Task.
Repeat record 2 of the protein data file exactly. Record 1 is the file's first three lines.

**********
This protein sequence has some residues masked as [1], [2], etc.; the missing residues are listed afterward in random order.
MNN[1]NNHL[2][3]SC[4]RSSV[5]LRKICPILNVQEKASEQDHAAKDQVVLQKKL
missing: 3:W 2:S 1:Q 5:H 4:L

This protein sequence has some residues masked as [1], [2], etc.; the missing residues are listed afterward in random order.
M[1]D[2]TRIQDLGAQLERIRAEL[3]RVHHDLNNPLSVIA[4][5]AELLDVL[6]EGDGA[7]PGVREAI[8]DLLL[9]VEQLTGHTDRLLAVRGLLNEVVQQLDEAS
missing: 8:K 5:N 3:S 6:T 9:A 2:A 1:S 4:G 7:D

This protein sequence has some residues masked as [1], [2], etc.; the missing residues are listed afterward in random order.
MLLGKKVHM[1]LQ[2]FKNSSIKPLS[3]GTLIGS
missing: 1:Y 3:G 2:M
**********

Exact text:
This protein sequence has some residues masked as [1], [2], etc.; the missing residues are listed afterward in random order.
M[1]D[2]TRIQDLGAQLERIRAEL[3]RVHHDLNNPLSVIA[4][5]AELLDVL[6]EGDGA[7]PGVREAI[8]DLLL[9]VEQLTGHTDRLLAVRGLLNEVVQQLDEAS
missing: 8:K 5:N 3:S 6:T 9:A 2:A 1:S 4:G 7:D